It would have been very easy for us to accept the contract, with more than 18 percent in wage increases over four years (we’re told this is four times the percent you offer your teachers), full health insurance (apparently, you don’t believe artists deserve any health insurance), 14 percent pension (apparently, you don’t believe artists deserve any pension, either), increased longevity pay, and an extra week of guaranteed employment (do you guarantee your employees anything?) However, as a group, we voted democratically for a harder decision: to demand a fair system of appeals for everyone.
Regardless of your opinion of the merits of our decision, it is reprehensible to attempt to capitalize on a difficult situation in order to dissuade professional teachers from their efforts to attain pension, health benefits and job security.
The musicians of the Lincoln Center orchestras, including the New York Philharmonic and the Metropolitan Opera Orchestra, the City Ballet and City Opera, and the various freelance orchestras like the New York Pops, are all Local 802 members. We have all negotiated with the administrations of these organizations, all of which are not-for-profits, for fair contracts that include decent wages, health and pension benefits, and some measure of job security.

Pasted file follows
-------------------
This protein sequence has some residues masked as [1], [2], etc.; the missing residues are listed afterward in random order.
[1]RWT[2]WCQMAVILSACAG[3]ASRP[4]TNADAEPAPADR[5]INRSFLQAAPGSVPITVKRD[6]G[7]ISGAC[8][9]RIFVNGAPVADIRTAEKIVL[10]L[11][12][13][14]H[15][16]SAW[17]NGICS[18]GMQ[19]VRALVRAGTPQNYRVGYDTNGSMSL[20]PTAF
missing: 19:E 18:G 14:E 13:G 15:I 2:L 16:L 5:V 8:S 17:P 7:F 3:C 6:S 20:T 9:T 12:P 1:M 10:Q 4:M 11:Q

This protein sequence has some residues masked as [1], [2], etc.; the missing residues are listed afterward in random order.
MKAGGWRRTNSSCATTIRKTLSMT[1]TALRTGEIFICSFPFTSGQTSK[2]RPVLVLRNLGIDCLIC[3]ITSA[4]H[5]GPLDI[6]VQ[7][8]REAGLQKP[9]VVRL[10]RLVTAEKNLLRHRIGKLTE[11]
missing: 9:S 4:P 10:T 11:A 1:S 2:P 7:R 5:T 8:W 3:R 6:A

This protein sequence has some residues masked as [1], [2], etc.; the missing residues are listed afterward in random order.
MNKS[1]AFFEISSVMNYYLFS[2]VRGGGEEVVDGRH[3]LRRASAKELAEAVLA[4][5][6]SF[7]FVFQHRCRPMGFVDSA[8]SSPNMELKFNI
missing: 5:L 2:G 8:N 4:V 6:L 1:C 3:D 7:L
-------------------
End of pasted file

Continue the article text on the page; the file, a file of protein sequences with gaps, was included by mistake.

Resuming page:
We strongly support your faculty’s efforts to unionize and improve their jobs. We believe unionization would further professionalize the EKCC and ultimately will help the students, who surely expect that their esteemed teachers be treated with dignity and respect. Hopefully, some of these very students eventually will be fortunate enough to play with the fine orchestras in New York City, all of which proudly operate with Local 802 union contracts and musicians.
If you do not stop this antagonistic approach, the Kaufman Center will continue to isolate itself from the professional musicians of this city. The Center should be focusing on education, and not lining corporate lawyers’ pockets to pay for an unethical, inaccurate and unnecessary labor conflict. The faculty’s desire for union representation is supported by the professional musicians of Local 802, including the Mostly Mozart Festival Orchestra.
The Mostly Mozart Festival Orchestra
Committee: Lee Soper, Martin Agee,
Stephanie Fricker-Baer, Michael Gillette,